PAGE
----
Oecologia

, Volume 176, Issue 3, pp 837–848

Functional importance of avian seed dispersers changes in response to human-induced forest edges in tropical seed-dispersal networks

  • Francisco Saavedra
  • Isabell Hensen
  • Stephan G. Beck
  • Katrin Böhning-Gaese
  • Denis Lippok
  • Till Töpfer
  • Matthias Schleuning
Community ecology - Original research

DOI: 10.1007/s00442-014-3056-x

Cite this article as:
Saavedra, F., Hensen, I., Beck, S.G. et al. Oecologia (2014) 176: 837. doi:10.1007/s00442-014-3056-x

Abstract

Although seed-dispersal networks are increasingly used to infer the functioning of ecosystems, few studies have investigated the link between the properties of these networks and the ecosystem function of seed dispersal by animals. We investigate how frugivore communities and seed dispersal change with habitat disturbance and test whether relationships between morphological traits and functional roles of seed dispersers change in response to human-induced forest edges. We recorded interaction frequencies between fleshy fruited plants and frugivorous bird species in tropical montane forests in the Bolivian Andes and recorded functional bird traits (body mass, gape width and wing tip length) associated with quantitative (seed-removal rate) and qualitative (seed-deposition pattern) components of seed-dispersal effectiveness. We found that the abundance and richness of frugivorous birds were higher at forest edges. More fruits were removed and dispersed seeds were less clustered at edges than in the interior. Additionally, functional and interaction diversity were higher at edges than in the interior, but functional and interaction evenness did not differ. Interaction strength of bird species increased with body mass, gape width and wing tip length in the forest interior, but was not related to bird morphologies at forest edges. Our study suggests that increases in functional and interaction diversity and an even distribution of interaction strength across bird morphologies lead to enhanced quantity and tentatively enhanced quality of seed dispersal. It also suggests that the effects of species traits on ecosystem functions can vary along small-scale gradients of human disturbance.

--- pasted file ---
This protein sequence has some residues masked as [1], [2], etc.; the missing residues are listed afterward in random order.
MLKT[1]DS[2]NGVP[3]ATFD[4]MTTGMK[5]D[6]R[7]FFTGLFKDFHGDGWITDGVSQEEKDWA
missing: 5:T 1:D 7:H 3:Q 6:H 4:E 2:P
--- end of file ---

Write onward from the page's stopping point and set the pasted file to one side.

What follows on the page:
Keywords

Ecosystem functioning Functional diversity Morphological traits Montane forest Plant–frugivore interactions 

Supplementary material

442_2014_3056_MOESM1_ESM.docx (129 kb)
Supplementary material 1 (DOCX 128 kb)

Copyright information

© Springer-Verlag Berlin Heidelberg 2014

Authors and Affiliations

  • Francisco Saavedra
    • 1
    • 2
    • 3
  • Isabell Hensen
    • 1
  • Stephan G. Beck
    • 3
  • Katrin Böhning-Gaese
    • 2
    • 4
  • Denis Lippok
    • 1
  • Till Töpfer
    • 2
    • 5
    • 6
  • Matthias Schleuning
    • 2
  1. 1.Institute of Biology/Geobotany and Botanical GardenMartin Luther University Halle-WittenbergHalle (Saale)Germany
  2. 2.Biodiversity and Climate Research Centre (BiK-F) and Senckenberg Gesellschaft für NaturforschungFrankfurt (Main)Germany
  3. 3.Herbario Nacional de Bolivia, Instituto de EcologíaUniversidad Mayor de San AndresCorreo Central La PazBolivia
  4. 4.Institute for Ecology, Evolution and DiversityGoethe University FrankfurtFrankfurt (Main)Germany
  5. 5.Zoological Research Museum Alexander KoenigBonnGermany
  6. 6.Senckenberg Naturhistorische SammlungenMuseum für TierkundeDresdenGermany